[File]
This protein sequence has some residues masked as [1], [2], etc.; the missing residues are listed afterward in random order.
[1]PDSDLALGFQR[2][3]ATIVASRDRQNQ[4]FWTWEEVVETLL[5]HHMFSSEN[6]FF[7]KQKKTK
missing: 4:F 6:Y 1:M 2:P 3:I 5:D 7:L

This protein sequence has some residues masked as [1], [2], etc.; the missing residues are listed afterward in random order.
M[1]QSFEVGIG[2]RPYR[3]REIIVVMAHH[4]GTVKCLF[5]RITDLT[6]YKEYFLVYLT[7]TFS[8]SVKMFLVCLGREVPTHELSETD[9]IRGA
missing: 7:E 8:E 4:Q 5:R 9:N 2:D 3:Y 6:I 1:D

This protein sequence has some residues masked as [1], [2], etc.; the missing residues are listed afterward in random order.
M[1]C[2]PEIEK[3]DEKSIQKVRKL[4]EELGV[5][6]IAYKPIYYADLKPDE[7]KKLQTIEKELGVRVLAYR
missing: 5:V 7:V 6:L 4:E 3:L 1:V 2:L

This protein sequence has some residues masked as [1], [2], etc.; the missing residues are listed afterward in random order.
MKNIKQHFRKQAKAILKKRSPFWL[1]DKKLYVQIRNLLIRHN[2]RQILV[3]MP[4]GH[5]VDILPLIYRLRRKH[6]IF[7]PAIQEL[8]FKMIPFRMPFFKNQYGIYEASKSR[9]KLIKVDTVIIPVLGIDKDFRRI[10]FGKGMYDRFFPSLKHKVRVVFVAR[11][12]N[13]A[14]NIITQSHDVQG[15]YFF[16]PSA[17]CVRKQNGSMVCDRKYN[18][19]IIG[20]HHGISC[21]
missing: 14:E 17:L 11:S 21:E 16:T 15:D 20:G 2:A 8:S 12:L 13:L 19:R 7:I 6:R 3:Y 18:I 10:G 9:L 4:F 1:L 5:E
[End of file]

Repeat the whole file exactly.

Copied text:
This protein sequence has some residues masked as [1], [2], etc.; the missing residues are listed afterward in random order.
[1]PDSDLALGFQR[2][3]ATIVASRDRQNQ[4]FWTWEEVVETLL[5]HHMFSSEN[6]FF[7]KQKKTK
missing: 4:F 6:Y 1:M 2:P 3:I 5:D 7:L

This protein sequence has some residues masked as [1], [2], etc.; the missing residues are listed afterward in random order.
M[1]QSFEVGIG[2]RPYR[3]REIIVVMAHH[4]GTVKCLF[5]RITDLT[6]YKEYFLVYLT[7]TFS[8]SVKMFLVCLGREVPTHELSETD[9]IRGA
missing: 7:E 8:E 4:Q 5:R 9:N 2:D 3:Y 6:I 1:D

This protein sequence has some residues masked as [1], [2], etc.; the missing residues are listed afterward in random order.
M[1]C[2]PEIEK[3]DEKSIQKVRKL[4]EELGV[5][6]IAYKPIYYADLKPDE[7]KKLQTIEKELGVRVLAYR
missing: 5:V 7:V 6:L 4:E 3:L 1:V 2:L

This protein sequence has some residues masked as [1], [2], etc.; the missing residues are listed afterward in random order.
MKNIKQHFRKQAKAILKKRSPFWL[1]DKKLYVQIRNLLIRHN[2]RQILV[3]MP[4]GH[5]VDILPLIYRLRRKH[6]IF[7]PAIQEL[8]FKMIPFRMPFFKNQYGIYEASKSR[9]KLIKVDTVIIPVLGIDKDFRRI[10]FGKGMYDRFFPSLKHKVRVVFVAR[11][12]N[13]A[14]NIITQSHDVQG[15]YFF[16]PSA[17]CVRKQNGSMVCDRKYN[18][19]IIG[20]HHGISC[21]
missing: 14:E 17:L 11:S 21:E 16:T 15:D 20:G 2:A 8:S 12:L 13:L 19:R 7:I 6:R 3:Y 18:I 10:G 9:L 4:F 1:L 5:E